Last year I learned of the journalist Charles Bowden, as he died in September, listening to a radio obituary, and to a portion of a talk he gave regarding a book he had written about an assassin from Ciudad Juárez, Mexico. I later came to read more of Bowden’s writing, especially on the subject of that place. I found the writing a corrective to the work of the novelist Roberto Bolaño, and his book 2666, which I had read nearly five years earlier. At the time, that book was in fashion, and now, I am sickened by how much time I used to spend reading fiction. Bowden’s work became known to a number of people at the same time as his passing, and in that way, I came to two pieces of writing that Bowden wrote for Aperture magazine. I was working on “Blue Desert”, a book of occasional writings by Bowden at the time, my copy from the library had a pencil insertion from another reader, a sentence beginning “Outside the parking lots are packed with campers, trucks, and vans and every machine has a toy poodle yapping in the window” was edited with a comma inserted to read “Outside, the parking lots…”
The experience of reading Bowden is like this, I gave him to a good reader (full disclosure, one of the owners of the store), and after a few paragraphs he came back with “punchy”. I write all this because I know I have a certain style; I don’t gussy up my writing too much, I tend to get a bit too philosophical, and I have found that I am not too punchy, deep down. It is interesting, as far as temperament is arrested by prose, and the fact that two pieces of writing by Bowden, “The Lives of the Saints”, and “The Other Life of Photographs” focus differently on the subject of photography. The former one, I feel with less correctness, and the latter one with great intelligence and truth. In both, like in the work of any photographer, there is the question of mentality, and how a given temperament colors the assertions of truth that are framed and selected.
In “Lives of the Saints”, Bowden employs the question of theodicy to work as a negative truth claim, requisite in an absolute rejection of one type of experience on the basis of suffering, which he is willing to espouse in order that pure experience can be set against a relativist, or universalist position. He would hold a core experience of hunger (and therefore attachment) beatifies, in sharp opposition to a salvific God, who cannot be believed inasmuch as there is suffering. This is to lack faith, which exists in spite of suffering, and does not take suffering as a cause for deistic negation, or worse. In essence, Bowden feels that the appetite for the world, and all that is in it, and deep observation, cannot be expressed by one photographer’s credo that the camera could be used as a means to “rediscover and identify oneself with all manifestation of basic form with nature, the source”. I am unsure of Bowden, since disjointed though experience can be, and painful, it seems to me like intersection is the rule, not the exception; photographs, suffering, love, writing, all become servants in time, and mastery is elusive (if not illusive).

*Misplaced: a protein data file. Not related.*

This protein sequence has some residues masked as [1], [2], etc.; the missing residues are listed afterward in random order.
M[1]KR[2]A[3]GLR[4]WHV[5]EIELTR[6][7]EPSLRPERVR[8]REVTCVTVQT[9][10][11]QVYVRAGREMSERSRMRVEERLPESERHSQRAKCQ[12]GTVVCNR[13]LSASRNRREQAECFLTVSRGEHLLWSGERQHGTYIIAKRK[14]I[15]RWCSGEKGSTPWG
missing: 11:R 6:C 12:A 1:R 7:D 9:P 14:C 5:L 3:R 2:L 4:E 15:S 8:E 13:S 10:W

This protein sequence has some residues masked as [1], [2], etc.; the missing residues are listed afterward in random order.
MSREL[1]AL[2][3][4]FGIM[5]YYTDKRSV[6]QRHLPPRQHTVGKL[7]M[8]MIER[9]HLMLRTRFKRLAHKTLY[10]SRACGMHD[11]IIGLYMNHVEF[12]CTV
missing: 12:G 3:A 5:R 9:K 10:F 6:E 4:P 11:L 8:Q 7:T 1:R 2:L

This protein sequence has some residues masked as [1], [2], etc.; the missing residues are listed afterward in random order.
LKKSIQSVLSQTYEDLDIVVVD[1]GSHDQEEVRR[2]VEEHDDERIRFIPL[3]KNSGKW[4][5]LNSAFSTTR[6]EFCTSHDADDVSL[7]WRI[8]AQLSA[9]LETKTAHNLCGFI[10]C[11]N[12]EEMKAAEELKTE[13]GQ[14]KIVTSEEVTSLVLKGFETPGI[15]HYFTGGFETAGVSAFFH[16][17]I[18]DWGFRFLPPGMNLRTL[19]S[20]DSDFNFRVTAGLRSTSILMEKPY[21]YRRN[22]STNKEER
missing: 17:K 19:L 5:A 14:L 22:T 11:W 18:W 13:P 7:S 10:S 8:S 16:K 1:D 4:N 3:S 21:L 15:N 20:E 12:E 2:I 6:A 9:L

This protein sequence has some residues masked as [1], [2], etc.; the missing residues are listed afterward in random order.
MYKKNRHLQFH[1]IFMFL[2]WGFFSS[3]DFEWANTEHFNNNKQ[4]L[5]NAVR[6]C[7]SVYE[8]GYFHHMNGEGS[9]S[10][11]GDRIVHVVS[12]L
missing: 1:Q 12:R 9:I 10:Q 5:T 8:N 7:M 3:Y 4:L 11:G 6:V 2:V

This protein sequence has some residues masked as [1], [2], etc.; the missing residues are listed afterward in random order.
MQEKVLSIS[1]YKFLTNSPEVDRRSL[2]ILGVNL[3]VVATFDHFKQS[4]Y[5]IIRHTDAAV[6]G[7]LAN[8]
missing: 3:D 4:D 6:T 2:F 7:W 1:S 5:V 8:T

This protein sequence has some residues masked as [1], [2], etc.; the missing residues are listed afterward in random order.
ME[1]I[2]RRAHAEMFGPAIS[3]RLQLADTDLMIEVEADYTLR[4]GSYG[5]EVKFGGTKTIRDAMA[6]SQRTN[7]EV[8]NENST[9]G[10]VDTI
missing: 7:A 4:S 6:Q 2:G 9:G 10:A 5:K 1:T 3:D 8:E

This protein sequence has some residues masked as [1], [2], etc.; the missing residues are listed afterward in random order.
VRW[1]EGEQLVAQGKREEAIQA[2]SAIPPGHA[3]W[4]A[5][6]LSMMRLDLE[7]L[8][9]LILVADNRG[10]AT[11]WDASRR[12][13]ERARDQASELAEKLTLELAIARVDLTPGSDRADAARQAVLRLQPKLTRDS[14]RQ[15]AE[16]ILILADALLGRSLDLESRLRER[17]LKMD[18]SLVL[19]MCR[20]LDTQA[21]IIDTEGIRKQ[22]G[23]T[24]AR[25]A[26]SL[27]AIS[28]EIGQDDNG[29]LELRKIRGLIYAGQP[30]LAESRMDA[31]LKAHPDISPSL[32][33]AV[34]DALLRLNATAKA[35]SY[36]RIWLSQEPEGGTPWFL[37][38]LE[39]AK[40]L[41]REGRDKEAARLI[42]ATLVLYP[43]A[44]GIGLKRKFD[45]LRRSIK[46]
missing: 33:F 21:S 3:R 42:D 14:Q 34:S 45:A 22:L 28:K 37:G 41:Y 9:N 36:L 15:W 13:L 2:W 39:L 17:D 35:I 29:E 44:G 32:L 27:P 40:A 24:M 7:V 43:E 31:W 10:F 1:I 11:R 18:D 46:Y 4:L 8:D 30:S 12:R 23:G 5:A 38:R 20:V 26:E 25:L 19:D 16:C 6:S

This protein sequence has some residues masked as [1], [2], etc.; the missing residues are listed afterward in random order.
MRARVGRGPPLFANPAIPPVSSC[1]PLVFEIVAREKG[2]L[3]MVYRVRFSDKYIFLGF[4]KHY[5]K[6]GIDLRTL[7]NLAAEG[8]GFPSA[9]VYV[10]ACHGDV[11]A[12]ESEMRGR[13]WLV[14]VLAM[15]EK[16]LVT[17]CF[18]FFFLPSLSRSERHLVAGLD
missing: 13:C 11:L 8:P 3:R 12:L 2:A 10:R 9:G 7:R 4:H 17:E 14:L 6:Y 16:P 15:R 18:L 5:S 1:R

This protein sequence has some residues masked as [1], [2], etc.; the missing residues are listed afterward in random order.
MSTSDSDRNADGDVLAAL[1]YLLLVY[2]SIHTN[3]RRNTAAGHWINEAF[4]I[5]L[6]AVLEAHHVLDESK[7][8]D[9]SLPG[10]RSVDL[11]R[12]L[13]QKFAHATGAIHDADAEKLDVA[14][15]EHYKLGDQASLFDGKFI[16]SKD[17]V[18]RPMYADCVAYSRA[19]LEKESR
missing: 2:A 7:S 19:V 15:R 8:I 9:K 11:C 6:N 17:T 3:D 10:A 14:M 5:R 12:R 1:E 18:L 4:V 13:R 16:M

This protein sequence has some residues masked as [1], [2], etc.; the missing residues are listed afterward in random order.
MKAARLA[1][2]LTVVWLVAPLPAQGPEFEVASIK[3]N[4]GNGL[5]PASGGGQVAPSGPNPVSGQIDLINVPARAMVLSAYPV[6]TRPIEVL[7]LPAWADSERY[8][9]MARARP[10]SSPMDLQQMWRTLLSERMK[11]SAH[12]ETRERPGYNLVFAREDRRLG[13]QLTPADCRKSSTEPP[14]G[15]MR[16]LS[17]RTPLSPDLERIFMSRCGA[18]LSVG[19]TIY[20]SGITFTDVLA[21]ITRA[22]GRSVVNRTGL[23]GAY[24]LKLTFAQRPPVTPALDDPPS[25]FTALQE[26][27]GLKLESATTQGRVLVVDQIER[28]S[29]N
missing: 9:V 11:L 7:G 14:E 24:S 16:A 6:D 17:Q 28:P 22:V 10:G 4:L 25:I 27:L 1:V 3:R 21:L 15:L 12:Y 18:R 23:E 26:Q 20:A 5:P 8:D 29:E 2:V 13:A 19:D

What is certain is that some things speak greater meaning than others. Aperture magazine declares itself as “speaking the language of photography”. My feeling is that language, or more broadly speaking, communication, is dialogical. Looking at Aperture Spring 2015, and Summer 2015, I am struck with how willing the magazine is to confront a different viewpoint, engendering humility. At the highest level, photography is a conversation, and the magazine initiates those to become a part of it, I love Aperture for this, and I am very proud the Camera Store continues to stock it.